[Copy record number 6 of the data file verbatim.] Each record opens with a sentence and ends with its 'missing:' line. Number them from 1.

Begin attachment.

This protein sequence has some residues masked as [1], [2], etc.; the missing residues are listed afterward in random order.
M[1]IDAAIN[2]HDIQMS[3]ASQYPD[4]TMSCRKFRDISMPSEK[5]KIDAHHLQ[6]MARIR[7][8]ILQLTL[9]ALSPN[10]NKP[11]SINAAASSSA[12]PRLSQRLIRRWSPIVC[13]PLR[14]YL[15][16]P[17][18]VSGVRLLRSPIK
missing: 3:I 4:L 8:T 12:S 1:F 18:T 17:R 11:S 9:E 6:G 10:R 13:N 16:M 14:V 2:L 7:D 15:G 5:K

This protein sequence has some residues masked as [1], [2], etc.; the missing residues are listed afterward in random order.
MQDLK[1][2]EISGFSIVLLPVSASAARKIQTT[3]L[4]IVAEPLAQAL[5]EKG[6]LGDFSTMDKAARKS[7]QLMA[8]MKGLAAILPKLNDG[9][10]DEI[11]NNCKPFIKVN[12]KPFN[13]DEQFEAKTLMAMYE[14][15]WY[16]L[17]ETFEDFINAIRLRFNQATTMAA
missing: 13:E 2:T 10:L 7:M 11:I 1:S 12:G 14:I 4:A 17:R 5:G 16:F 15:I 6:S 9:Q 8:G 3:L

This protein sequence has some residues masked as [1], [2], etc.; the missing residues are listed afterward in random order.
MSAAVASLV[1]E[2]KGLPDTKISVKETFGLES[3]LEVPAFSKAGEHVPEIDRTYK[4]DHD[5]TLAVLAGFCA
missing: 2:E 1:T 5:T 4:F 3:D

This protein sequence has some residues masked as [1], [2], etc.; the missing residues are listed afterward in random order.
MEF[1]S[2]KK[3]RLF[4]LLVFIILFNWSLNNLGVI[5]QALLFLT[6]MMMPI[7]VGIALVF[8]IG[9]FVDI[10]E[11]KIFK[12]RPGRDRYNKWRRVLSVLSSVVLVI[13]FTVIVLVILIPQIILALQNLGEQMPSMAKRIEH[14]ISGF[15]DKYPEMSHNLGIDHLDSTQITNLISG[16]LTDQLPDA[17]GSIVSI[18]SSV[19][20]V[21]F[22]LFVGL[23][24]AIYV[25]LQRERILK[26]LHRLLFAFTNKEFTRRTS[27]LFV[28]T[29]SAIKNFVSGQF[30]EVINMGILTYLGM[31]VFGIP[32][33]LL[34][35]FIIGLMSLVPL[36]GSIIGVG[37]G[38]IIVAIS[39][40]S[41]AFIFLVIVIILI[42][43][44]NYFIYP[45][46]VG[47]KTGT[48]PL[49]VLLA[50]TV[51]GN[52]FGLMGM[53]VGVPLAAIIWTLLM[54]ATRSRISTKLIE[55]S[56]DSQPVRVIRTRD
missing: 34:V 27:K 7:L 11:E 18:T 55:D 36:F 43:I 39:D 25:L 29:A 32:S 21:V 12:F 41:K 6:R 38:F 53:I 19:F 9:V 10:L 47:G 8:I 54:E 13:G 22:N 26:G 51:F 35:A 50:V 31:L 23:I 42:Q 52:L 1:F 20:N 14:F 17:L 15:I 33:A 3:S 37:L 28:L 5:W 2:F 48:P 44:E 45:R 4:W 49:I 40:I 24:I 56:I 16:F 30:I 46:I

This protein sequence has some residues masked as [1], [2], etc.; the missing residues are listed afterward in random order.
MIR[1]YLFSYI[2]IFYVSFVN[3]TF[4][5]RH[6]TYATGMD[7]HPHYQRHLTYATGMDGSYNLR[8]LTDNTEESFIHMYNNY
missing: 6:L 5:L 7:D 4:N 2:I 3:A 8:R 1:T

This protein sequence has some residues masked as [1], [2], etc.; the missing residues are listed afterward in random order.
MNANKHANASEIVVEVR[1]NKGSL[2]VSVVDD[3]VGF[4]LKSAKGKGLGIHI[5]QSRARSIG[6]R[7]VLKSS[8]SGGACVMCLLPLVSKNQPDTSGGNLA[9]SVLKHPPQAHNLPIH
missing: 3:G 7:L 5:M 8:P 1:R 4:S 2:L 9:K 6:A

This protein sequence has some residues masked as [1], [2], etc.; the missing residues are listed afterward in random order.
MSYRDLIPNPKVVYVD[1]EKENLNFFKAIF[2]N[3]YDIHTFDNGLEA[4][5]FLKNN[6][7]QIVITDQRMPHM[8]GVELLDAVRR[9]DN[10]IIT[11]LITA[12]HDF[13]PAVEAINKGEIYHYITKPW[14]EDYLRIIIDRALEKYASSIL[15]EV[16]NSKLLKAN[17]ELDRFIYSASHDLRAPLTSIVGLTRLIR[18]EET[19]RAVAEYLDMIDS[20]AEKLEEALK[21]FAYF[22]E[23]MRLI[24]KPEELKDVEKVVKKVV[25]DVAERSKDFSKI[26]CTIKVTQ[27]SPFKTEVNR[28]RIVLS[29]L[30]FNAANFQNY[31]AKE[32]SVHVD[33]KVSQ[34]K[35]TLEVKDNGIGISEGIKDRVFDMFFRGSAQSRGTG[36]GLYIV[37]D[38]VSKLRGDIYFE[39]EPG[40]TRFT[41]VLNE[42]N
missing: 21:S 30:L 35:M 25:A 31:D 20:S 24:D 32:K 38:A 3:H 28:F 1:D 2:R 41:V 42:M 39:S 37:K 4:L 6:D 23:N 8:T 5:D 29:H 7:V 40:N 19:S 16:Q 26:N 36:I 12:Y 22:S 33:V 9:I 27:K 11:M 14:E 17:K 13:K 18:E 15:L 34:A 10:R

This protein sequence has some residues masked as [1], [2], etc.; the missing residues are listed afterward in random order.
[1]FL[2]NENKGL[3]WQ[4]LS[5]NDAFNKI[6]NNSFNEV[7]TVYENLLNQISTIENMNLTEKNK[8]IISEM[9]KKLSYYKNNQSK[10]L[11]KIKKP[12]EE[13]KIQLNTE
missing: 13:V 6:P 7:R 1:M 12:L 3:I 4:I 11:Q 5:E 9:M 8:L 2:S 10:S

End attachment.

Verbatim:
This protein sequence has some residues masked as [1], [2], etc.; the missing residues are listed afterward in random order.
MNANKHANASEIVVEVR[1]NKGSL[2]VSVVDD[3]VGF[4]LKSAKGKGLGIHI[5]QSRARSIG[6]R[7]VLKSS[8]SGGACVMCLLPLVSKNQPDTSGGNLA[9]SVLKHPPQAHNLPIH
missing: 3:G 7:L 5:M 8:P 1:R 4:S 2:L 9:K 6:A